CORNET-Wear-O – Wear optimization of highly stressed shaping tools

The use of higher and ultra-high strength materials for a more sustainable, resource saving as well as safer product design poses a great challenge to today's forming technology. To meet these requirements, the tool and die industry relies on carbide tools for bulk forming, which are used for example in the e-mobility industry or for lightweight construction of machine parts. The project aims to shorten the process chain for tool and mold making of carbide tools. In the process, the surface properties of the carbide tools are adapted to the expected loads during the manufacturing process.

Coordinator: Philipp Gehringer M. Sc.
Duration: April 2020 – March 2023
Funded by: AiF


20% – 30% of the tools in solid forming are made of cemented carbide. In the conventional manufacturing process (Figure 1, above), standardized carbide blanks are first produced from powder, which must be machined by expensive and complex ablative processes such as hard machining or EDM to achieve the final geometry of the forming tool. Accordingly, the process chain involves two costly steps: The buildup and removal of carbide, which cancel each other out in the overall process. An additional coating provides increased wear resistance. Since the surface quality of the tool significantly determines the quality of the formed workpiece, forming tools are given a surface finish by means of polishing. Polishing of the tool surface is usually carried out manually by experienced employees of the tool manufacturer, which involves a considerable amount of time and limited reproducibility.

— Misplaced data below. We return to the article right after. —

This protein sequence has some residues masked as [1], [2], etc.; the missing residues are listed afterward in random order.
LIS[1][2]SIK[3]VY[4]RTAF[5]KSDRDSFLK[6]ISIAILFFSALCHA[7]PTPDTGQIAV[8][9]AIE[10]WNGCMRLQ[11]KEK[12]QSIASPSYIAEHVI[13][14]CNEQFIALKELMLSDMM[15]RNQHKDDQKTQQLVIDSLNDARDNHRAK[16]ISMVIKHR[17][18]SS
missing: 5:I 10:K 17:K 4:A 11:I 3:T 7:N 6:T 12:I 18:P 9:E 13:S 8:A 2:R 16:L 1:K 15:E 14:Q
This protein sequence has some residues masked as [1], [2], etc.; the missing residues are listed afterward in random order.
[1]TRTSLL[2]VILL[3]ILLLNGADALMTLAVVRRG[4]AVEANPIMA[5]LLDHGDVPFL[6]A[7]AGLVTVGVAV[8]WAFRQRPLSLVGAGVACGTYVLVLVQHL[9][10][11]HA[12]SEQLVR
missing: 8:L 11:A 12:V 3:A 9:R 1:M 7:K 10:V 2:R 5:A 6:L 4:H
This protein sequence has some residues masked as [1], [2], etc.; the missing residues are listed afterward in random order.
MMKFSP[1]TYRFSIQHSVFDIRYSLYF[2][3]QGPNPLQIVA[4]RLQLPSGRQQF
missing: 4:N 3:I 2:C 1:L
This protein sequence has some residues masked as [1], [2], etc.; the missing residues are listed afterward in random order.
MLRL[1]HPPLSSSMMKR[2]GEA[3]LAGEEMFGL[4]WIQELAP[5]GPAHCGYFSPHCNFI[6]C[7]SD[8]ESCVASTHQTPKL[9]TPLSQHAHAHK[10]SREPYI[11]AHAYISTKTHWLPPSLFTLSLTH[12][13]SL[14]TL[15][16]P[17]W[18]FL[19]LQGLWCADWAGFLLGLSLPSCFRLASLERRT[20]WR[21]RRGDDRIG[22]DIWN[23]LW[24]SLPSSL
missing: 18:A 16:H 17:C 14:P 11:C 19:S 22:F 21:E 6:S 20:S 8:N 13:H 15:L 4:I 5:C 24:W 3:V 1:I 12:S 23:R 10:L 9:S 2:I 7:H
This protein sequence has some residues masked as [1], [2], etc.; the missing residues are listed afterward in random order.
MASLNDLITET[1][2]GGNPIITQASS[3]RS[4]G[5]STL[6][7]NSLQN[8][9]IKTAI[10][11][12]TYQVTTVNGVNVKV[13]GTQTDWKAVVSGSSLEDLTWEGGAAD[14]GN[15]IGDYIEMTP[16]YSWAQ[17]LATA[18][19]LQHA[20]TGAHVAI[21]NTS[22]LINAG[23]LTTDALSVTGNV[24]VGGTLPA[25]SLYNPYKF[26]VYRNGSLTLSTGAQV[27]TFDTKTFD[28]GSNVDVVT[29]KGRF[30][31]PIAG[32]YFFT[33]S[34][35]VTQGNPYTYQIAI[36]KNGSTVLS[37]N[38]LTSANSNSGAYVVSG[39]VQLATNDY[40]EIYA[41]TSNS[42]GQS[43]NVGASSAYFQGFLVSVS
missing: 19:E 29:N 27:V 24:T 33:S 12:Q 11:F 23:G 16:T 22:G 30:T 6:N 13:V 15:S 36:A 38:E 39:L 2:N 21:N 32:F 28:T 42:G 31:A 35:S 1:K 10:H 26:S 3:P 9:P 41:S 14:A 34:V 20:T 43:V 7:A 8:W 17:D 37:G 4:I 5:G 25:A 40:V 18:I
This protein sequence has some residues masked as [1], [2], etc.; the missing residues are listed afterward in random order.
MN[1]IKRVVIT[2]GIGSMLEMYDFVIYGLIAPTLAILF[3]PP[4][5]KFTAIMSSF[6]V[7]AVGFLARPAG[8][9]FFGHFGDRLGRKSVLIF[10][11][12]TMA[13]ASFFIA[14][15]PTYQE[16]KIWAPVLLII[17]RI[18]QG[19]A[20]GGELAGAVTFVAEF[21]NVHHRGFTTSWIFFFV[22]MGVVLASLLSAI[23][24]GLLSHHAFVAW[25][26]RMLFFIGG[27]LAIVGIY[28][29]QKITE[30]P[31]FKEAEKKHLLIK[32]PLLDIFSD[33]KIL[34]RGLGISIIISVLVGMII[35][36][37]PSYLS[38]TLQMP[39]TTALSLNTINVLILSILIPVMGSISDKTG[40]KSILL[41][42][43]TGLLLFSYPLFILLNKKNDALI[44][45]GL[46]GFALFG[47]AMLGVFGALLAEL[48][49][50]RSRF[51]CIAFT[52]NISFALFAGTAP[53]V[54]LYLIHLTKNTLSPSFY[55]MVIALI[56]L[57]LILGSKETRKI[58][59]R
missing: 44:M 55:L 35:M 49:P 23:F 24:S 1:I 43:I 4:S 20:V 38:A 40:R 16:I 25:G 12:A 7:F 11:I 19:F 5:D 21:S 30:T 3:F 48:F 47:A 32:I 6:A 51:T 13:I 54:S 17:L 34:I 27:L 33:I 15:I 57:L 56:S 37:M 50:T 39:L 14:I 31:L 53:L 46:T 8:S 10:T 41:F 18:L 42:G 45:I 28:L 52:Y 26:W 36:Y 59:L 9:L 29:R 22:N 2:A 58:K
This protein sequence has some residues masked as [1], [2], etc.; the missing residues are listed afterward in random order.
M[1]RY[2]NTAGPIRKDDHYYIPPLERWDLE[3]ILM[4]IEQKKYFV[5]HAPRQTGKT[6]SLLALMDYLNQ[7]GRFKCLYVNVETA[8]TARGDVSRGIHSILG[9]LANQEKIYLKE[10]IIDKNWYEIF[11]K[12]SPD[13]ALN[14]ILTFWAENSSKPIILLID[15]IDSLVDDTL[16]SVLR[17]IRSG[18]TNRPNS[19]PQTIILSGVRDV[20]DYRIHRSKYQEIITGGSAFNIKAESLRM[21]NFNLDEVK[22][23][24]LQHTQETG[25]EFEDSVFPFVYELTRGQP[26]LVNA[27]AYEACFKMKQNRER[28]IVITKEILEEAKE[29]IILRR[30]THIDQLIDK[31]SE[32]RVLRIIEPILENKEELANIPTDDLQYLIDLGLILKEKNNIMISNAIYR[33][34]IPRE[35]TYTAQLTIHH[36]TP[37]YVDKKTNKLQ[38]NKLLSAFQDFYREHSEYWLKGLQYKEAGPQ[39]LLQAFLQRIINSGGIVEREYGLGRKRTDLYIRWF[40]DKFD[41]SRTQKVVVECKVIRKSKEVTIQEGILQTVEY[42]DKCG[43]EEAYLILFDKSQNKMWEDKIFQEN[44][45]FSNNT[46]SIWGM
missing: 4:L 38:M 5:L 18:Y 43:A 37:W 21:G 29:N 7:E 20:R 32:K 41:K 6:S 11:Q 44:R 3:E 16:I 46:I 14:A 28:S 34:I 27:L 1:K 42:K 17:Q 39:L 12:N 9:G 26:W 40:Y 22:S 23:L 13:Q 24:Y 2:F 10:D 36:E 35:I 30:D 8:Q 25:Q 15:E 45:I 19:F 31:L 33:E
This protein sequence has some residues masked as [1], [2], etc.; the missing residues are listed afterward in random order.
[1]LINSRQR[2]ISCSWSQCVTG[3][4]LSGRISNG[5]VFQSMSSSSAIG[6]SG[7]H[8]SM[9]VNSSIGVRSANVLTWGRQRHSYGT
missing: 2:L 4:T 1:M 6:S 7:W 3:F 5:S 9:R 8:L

[1] Visualization of the conventional and the new, innovative process chain
[1] Visualization of the conventional and the new, innovative process chain


The aim of this project is to substitute the generation and ablation of carbide blanks by an additive manufacturing step (Figure 1, below). In this step, a near-net-shape blank (NNS blank) is directly generated from carbide powder. Additive processes such as 3D metal printing or processes with a negative mold of the NNS blank are available for this purpose. If a negative mold is used, the powder blank can additionally be compressed before sintering by means of machine surface hammering (MHP). Additive manufacturing processes thus provide a time and cost advantage over the conventional process. The use of machine surface hammering in finishing the mold surface offers further technological advantages. With the same surface properties, MHP requires only a fraction of the time of a manual polishing process. Furthermore, it can be used to produce specific tool areas to suit the stresses – by means of hardness enhancement through cold forming and the introduction of residual stresses.


The research work presented here is carried out as part of IGF project No. 268 EN of the Forschungsgesellschaft Stahlverformung e.V. (FSV). This is funded by the German Federal Ministry for Economic Affairs and Climate Action (BMWK) via the German Federation of Industrial Research Associations (AiF) as part of the program for the promotion of joint industrial research (IGF) on the basis of a resolution of the German Bundestag.

Furthermore, we would like to thank all industrial partners who support the research project “CORNET Wear-O” in the accompanying committee.

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